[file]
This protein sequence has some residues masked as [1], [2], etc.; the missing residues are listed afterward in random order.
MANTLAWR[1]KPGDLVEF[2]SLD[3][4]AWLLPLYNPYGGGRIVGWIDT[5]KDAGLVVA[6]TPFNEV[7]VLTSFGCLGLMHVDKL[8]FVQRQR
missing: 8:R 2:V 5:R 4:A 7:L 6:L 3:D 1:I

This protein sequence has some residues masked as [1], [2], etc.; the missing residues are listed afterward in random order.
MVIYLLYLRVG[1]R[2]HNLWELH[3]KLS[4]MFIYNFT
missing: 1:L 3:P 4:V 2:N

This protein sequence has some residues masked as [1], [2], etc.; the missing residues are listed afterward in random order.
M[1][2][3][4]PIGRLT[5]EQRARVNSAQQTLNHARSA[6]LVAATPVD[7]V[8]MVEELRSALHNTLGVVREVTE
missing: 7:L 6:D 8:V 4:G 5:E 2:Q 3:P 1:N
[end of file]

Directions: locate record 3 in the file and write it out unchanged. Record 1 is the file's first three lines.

This protein sequence has some residues masked as [1], [2], etc.; the missing residues are listed afterward in random order.
M[1][2][3][4]PIGRLT[5]EQRARVNSAQQTLNHARSA[6]LVAATPVD[7]V[8]MVEELRSALHNTLGVVREVTE
missing: 7:L 6:D 8:V 4:G 5:E 2:Q 3:P 1:N